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Chapter 15


In a chilly dawn, high among the mountains to the north of Berar, two Britons were wandering with an Indian attendant. They came like spectres, in curling wreaths of mist that magnified their stature; and daylight cowed each with the first glimpse of his comrade's face, yellow with hunger and glassy-eyed with lack of sleep. They were, in fact, hopelessly lost. They had spent the night huddled together on a narrow ledge, listening hour by hour to the sound of water tumbling over unknown precipices; and now they moved with painful cramped limbs, yet listlessly, being past hope to escape or to see another dawn.

The elder Briton was a Scotsman, aged fifty or thereabouts, a clerk of the H.E.I.C.; the younger an Englishman barely turned twenty, an officer in the same company's service. They hailed from Surat, and had arrived in Berar on a trade mission with an escort of fifty men, of whom their present attendant, Bhagwan Dass, was the solitary survivor; and this came of believing that a "protection" from the Nizam would carry them anywhere in the Nizam's supposed dominions, whereas the de facto rulers of Berar were certain Mahratta chieftains who collected its taxes and who had politely forwarded the mission into the fastnesses of the mountains. There, at the ripe moment, the massacre had taken place, Mr. Menzies and young Prior escaping on their hill-ponies, with Bhagwan Dass clutching at Prior's stirrup-leather. The massacre having been timed a little before nightfall, darkness helped them to get clear away; but Menzies, by over-riding his little mare, flung her, an hour later, with a broken fetlock, and Prior's pony being all but dead-beat, they abandoned the poor brutes on the mountain-side, took to their feet and stumbled on until the setting of the young moon. With the first light of dawn they had roused themselves to start anew, lingering out the agony: for the slopes below swarmed with enemies in chase, and even if a village lurked in these heights the inhabitants would give no help, being afraid of their Mahratta masters.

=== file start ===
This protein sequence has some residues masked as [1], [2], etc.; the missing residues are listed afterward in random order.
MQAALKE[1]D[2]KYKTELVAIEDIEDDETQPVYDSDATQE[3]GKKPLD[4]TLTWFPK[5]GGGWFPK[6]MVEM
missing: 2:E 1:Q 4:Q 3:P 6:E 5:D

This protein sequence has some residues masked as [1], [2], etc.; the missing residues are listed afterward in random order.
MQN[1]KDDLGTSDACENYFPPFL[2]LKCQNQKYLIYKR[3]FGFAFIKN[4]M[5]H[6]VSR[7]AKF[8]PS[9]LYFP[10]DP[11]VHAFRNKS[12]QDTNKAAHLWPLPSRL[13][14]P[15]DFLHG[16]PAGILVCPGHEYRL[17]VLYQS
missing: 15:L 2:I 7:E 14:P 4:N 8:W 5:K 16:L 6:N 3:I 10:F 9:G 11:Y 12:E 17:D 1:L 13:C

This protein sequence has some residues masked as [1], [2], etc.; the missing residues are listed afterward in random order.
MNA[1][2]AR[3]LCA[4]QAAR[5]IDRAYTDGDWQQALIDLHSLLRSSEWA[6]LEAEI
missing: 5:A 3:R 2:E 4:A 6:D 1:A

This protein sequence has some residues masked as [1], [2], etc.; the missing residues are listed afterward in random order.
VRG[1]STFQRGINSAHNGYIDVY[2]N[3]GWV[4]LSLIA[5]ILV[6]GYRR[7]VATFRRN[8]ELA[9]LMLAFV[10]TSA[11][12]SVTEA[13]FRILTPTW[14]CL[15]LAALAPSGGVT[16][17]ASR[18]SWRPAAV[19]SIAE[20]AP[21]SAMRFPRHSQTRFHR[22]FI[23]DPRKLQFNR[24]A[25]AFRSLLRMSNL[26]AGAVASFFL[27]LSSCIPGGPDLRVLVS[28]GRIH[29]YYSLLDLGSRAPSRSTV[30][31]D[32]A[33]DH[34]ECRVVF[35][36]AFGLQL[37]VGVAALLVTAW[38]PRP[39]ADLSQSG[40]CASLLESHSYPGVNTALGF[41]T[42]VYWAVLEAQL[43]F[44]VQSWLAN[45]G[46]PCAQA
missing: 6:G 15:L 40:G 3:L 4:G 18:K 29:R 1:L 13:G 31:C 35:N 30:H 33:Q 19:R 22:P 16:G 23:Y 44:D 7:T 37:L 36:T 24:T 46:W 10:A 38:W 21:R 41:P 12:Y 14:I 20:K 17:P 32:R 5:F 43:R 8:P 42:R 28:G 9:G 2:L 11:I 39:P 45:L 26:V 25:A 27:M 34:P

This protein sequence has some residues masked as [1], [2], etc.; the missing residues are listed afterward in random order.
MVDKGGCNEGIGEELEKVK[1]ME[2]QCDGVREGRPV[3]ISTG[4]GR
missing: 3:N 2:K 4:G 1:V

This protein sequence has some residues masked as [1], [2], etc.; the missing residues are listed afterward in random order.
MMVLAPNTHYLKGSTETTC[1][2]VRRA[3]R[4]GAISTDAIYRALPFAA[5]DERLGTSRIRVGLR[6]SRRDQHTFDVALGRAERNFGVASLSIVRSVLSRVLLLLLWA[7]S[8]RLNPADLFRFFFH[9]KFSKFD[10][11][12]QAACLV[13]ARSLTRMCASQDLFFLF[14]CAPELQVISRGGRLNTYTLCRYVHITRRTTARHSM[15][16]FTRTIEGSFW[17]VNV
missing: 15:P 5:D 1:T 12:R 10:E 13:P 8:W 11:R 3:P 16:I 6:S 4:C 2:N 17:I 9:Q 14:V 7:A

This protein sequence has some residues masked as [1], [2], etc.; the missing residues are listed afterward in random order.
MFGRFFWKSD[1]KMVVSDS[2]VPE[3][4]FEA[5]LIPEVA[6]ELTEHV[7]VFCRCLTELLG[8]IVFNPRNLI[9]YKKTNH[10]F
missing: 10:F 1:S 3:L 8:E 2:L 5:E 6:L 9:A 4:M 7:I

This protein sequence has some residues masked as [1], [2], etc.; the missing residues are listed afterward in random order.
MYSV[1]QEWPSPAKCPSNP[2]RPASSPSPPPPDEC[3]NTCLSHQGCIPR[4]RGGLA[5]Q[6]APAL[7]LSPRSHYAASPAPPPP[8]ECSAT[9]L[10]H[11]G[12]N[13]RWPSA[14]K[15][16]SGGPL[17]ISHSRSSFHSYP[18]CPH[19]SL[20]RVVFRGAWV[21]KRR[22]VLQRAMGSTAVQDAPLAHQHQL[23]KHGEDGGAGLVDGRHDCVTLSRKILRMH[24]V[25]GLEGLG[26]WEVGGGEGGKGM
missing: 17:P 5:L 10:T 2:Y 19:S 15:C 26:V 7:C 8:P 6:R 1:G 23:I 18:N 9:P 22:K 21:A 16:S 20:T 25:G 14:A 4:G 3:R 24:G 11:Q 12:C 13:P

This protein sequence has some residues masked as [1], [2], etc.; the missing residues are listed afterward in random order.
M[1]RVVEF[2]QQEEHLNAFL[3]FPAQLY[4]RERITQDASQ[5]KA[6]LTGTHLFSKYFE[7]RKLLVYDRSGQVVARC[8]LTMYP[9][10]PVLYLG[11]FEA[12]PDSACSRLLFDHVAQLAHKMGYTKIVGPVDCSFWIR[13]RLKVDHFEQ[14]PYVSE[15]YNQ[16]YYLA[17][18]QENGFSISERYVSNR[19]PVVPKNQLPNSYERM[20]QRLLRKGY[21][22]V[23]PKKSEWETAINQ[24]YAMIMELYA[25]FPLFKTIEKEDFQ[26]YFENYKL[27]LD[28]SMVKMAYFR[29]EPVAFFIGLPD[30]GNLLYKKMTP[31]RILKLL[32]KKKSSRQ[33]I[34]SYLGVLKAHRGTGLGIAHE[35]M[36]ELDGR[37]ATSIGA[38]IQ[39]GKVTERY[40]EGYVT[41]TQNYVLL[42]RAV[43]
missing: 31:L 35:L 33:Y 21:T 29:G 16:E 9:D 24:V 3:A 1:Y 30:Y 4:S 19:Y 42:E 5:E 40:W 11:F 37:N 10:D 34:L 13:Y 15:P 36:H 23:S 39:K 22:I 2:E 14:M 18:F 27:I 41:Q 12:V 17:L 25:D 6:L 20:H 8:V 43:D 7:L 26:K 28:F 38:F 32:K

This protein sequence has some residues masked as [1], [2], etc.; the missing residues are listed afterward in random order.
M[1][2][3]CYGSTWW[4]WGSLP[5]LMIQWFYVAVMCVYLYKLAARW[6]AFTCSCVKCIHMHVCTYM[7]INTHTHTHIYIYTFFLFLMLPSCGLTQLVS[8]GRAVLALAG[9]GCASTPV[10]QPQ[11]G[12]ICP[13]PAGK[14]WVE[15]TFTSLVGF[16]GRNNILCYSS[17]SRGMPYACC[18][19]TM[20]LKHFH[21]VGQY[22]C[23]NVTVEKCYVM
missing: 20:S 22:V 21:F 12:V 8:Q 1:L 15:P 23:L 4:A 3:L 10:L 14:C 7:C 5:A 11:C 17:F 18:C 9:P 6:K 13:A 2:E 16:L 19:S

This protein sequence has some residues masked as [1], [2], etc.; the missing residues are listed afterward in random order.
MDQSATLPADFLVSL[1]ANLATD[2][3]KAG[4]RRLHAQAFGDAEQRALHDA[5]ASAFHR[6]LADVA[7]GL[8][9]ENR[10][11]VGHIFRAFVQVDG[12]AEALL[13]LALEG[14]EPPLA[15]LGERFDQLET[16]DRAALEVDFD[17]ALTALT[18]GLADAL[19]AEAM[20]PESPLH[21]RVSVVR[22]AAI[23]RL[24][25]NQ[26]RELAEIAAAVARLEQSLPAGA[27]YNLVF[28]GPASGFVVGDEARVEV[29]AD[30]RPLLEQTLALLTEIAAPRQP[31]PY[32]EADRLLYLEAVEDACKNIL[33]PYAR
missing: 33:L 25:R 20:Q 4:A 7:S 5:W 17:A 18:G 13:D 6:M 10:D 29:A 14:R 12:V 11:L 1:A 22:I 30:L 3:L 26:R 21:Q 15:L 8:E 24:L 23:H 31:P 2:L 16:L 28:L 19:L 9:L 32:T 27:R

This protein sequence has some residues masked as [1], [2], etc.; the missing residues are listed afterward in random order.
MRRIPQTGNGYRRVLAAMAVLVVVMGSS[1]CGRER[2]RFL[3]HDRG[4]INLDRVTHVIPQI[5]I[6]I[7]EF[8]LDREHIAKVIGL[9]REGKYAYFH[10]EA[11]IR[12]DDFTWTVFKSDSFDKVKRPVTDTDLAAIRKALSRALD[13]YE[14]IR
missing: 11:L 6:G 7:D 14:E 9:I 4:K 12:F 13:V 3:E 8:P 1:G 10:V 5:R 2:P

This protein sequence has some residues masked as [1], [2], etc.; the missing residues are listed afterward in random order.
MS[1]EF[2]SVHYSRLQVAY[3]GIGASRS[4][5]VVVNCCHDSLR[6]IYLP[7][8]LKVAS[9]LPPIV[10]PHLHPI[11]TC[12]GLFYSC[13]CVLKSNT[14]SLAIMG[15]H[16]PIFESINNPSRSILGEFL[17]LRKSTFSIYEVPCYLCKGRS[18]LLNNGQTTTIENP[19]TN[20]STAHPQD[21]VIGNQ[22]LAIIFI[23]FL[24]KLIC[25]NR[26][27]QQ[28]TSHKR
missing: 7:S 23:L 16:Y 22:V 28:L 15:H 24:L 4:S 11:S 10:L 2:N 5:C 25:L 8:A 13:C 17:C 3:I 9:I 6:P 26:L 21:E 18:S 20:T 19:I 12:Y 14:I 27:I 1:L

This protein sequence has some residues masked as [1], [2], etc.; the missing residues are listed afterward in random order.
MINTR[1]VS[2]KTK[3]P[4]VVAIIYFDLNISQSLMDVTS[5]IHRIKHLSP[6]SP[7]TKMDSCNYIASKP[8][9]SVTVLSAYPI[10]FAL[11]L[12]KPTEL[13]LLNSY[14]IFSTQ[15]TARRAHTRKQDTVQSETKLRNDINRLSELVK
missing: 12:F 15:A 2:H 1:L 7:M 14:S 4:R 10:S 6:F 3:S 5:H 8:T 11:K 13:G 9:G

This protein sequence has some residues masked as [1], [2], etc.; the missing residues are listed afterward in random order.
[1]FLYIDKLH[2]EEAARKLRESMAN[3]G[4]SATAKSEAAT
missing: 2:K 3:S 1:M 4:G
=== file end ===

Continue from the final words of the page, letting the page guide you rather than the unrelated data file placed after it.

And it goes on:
They had crossed a gully through which a mountain runlet descended, unrolling a ribbon of green mossy herbage on its way, and slipping out of sight over the edge of a precipice of two hundred feet or so. Beyond this the eye saw nothing but clouds of mist heaving and smoking to the very lip of the fall. Young Prior halted for a moment on the farther slope to take breath, and precisely at that moment something happened which he lived to relate a hundred times and always with wonder. For as his eye fell on these clouds of mist, a beam of light came travelling swiftly down the mountain and pierced them, turning them to a fierce blood-red; next, almost with an audible rush, the sun leapt into view over the eastern spurs: and while he stared down upon the vapours writhing and bleeding under this lance-thrust of dawn--while they shook themselves loose and trailed away in wreaths of crimson and gold and violet, and deep in the chasms between them shone the plain with its tilled fields and villages--a cry from Bhagwan Dass fetched him round sharply, and he beheld, a few yards above him on the slope, a man.